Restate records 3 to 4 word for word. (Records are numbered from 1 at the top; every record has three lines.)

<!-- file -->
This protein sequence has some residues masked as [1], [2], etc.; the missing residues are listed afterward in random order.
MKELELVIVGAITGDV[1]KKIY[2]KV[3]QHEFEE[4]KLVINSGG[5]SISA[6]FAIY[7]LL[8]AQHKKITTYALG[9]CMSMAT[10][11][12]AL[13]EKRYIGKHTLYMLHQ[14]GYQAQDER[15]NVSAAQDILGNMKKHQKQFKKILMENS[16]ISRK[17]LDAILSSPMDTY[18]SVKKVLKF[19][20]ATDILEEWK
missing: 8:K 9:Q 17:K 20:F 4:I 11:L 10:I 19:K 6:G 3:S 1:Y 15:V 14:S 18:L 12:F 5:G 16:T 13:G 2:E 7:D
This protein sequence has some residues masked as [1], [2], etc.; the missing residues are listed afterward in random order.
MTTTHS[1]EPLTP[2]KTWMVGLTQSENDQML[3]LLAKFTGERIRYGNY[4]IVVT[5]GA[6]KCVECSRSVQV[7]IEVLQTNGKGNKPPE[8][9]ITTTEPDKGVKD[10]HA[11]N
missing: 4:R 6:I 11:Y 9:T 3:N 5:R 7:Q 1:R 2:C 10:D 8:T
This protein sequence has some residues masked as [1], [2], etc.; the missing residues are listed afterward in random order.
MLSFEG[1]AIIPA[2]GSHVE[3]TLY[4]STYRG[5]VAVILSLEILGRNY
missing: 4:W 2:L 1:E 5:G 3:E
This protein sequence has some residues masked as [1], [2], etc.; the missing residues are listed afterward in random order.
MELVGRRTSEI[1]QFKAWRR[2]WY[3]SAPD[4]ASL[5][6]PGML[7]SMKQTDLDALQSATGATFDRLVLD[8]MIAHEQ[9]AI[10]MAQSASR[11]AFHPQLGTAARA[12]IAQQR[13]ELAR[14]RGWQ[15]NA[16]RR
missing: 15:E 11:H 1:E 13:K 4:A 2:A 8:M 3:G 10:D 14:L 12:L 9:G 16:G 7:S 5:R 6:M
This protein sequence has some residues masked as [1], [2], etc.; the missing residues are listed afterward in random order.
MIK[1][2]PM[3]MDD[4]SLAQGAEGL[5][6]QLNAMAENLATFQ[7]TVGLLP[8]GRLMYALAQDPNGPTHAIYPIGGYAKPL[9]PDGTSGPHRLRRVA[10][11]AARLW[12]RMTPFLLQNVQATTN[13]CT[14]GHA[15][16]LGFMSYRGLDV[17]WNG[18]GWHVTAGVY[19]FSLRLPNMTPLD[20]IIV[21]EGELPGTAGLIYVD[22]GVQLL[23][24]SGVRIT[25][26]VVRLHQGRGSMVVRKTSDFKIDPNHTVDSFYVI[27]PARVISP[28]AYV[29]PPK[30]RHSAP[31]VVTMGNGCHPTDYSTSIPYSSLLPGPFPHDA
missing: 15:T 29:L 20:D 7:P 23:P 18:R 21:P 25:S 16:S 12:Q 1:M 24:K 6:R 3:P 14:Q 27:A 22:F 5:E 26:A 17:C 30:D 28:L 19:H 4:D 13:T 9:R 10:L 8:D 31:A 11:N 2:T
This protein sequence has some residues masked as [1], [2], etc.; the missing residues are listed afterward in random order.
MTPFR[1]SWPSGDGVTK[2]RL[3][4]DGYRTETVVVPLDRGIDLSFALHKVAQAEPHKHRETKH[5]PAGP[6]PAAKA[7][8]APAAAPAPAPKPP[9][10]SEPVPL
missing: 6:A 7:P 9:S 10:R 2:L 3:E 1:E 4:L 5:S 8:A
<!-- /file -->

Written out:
This protein sequence has some residues masked as [1], [2], etc.; the missing residues are listed afterward in random order.
MLSFEG[1]AIIPA[2]GSHVE[3]TLY[4]STYRG[5]VAVILSLEILGRNY
missing: 4:W 2:L 1:E 5:G 3:E
This protein sequence has some residues masked as [1], [2], etc.; the missing residues are listed afterward in random order.
MELVGRRTSEI[1]QFKAWRR[2]WY[3]SAPD[4]ASL[5][6]PGML[7]SMKQTDLDALQSATGATFDRLVLD[8]MIAHEQ[9]AI[10]MAQSASR[11]AFHPQLGTAARA[12]IAQQR[13]ELAR[14]RGWQ[15]NA[16]RR
missing: 15:E 11:H 1:E 13:K 4:A 2:A 8:M 3:G 10:D 14:L 12:L 9:G 16:G 7:S 5:R 6:M